Instructor tells student to drop class or come take the exam after a student’s husband dies

“It’s not my fault, it’s not like I’m sitting at home and I don’t want to take the test,” said Briana Gabriel, a biology major.

Natalia Ribeiro, News Editor

Editor’s note: The University Press has clarified this story to properly reflect the title of Alberto Haces, provide comments from media relations personnel, and better detail the policies of Haces’ class.

Some students in a university science class are frustrated about how an educator responded to the death of a classmate’s husband. Just two days before the first exam of the semester, biology major Briana Gabriel’s husband, Tony, passed away from pneumonia on Sept. 13.

Gabriel approached Alberto Haces, the senior instructor of her Biochemistry 1 class, about her situation but did not receive the compassion she expected. Gabriel said that Haces told her to take the exam, miss the exam and have it dropped, or drop the class.

According to the class syllabus, there are no make-up assessments for students who miss the first of the three exams. If a student misses a test due to illness or any other reason, that test is dropped from the students’ overall class grade. 

Should a student miss a second or final exam during the semester, the student would receive a grade of zero unless the student either notifies the professor they’ll be absent or the student presents a legitimate, documented reason for missing a test. 

In the syllabus, proper documentation for a medical problem requires a hospital visit with discharge papers and filled prescriptions (no walk-in clinic) or a similar indication from the doctor. The student must also provide the doctor’s phone number. If the conditions are met, a make-up test will be given but will be in essay format. 

“If I had to accommodate multiple students at multiple times with [different] versions, I would have a [logistical] nightmare on my hands,” said Haces. “This is why I drop a test.”

After Gabriel sent Haces an email explaining her situation, Haces replied saying that she must take the exam or the best he could do was give her an incomplete.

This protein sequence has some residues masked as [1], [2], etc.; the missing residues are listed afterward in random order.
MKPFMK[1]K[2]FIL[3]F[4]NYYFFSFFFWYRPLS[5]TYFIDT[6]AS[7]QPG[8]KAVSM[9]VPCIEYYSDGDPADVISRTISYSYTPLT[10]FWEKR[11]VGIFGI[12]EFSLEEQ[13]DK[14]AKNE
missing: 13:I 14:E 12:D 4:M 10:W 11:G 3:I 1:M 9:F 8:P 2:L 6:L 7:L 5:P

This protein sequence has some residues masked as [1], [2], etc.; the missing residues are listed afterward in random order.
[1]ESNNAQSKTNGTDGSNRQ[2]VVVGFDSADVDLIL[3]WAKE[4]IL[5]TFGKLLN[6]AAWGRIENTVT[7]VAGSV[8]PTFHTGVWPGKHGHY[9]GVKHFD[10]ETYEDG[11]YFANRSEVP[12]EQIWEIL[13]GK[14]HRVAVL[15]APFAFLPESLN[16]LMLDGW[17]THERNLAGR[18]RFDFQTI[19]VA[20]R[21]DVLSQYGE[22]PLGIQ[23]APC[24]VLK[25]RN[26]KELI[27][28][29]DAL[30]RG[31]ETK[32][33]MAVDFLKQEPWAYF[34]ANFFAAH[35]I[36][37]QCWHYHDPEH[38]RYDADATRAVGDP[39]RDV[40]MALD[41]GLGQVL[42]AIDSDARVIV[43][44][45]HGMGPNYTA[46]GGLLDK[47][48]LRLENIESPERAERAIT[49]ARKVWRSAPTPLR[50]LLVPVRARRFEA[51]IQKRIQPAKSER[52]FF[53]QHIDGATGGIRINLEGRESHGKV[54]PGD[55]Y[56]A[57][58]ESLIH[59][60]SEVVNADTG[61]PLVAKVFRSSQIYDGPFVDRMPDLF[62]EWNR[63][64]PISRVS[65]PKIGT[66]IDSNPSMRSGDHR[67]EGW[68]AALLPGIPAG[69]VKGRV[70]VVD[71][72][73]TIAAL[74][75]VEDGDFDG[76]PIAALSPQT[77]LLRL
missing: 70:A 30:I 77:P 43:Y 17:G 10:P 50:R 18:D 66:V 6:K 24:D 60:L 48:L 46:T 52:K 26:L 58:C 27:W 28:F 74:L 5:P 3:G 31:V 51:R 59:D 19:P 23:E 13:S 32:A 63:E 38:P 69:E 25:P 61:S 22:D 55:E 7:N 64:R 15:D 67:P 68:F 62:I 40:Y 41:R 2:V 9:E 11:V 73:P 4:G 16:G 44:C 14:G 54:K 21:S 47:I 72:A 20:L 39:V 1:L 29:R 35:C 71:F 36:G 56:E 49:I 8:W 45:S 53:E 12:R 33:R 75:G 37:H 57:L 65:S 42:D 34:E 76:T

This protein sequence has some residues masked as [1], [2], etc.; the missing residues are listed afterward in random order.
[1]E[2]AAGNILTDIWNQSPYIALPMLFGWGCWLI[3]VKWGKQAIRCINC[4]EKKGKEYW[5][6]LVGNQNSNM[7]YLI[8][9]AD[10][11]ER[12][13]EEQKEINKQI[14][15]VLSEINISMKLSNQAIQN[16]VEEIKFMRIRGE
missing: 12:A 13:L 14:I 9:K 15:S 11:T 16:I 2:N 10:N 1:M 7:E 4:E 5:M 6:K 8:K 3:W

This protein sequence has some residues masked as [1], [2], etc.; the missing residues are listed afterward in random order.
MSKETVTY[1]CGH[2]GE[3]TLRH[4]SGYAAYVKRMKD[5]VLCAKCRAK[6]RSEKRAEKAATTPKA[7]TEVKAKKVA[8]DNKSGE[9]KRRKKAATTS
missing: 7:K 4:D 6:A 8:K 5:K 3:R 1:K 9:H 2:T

An incomplete in a class is given when a student doesn’t finish their course due to unforeseen circumstances. Such a distinction gives them a year to finish the course. 

According to the FAU Catalog, a document describing student policies and regulations, a student can withdraw from all classes due to exceptional circumstances and may receive a refund when the request for withdrawal is granted.

The circumstances can be student illness, military conscription, or death of an immediate family member, etc. In order for a student to receive the withdrawal, they must contact the Dean of Students to submit paperwork or visit the exceptional circumstances website.

Gabriel says Haces was the only instructor who would not allow her to reschedule. Because Gabriel is slated to graduate in December, she was trying to avoid dropping a class.

“It’s not my fault, it’s not like I’m sitting at home and I don’t want to take the test,” said Gabriel. “That’s not the issue.”

Gabriel eventually went to Samieca Morgan, an assistant dean of students and case manager, to find a resolution.  She claims Morgan told her that Haces has the final say on a test extension. 

The UP reached out to Morgan for comment and was redirected to Joshua Glanzer, assistant vice president for media relations and public affairs. He told the UP about the absence policy and exceptional circumstances withdrawal that is noted in the FAU catalog.

The absence policy for undergraduate studies says students are responsible for arranging make-up work missed because of a legitimate class absence. Under a legitimate absence, illness, family emergencies, military obligation, court-imposed legal obligations, or participation in a University-approved activity. A student is responsible to give an instructor notice prior to any anticipated absence and within a reasonable time frame after an unanticipated absence. Instructors must allow each student to make up work missed without any reduction in the final course grade as a direct result of an absence.  

At the end of the exam, she told Haces having her take the exam was the meanest thing someone has done to her.

“I told her since I drop one exam for these circumstances, this will be her drop exam,” said Haces. “I assumed that if she was mourning, the last thing in her mind would be there asking for make-up the day of the exam.”

Biological sciences major Stephanie Rothenberg was stunned by the lack of empathy and humanity from Haces toward her classmate. 

“It’s fascinating to me that this does not constitute an extreme emergency,” said Rothenberg.

“I’m unable to tell you what constitutes an extreme emergency in his opinion so it only appears to apply to him.” 

Biology major Taylor Slaydon couldn’t imagine if her boyfriend died and had to still go take an exam. “I felt really bad for her [and] I couldn’t imagine what she’s going through,” said Slaydon. 

Natalia Ribeiro is the News Editor for the University Press. For information regarding this or other stories email [email protected] or tweet her @nataliar_99.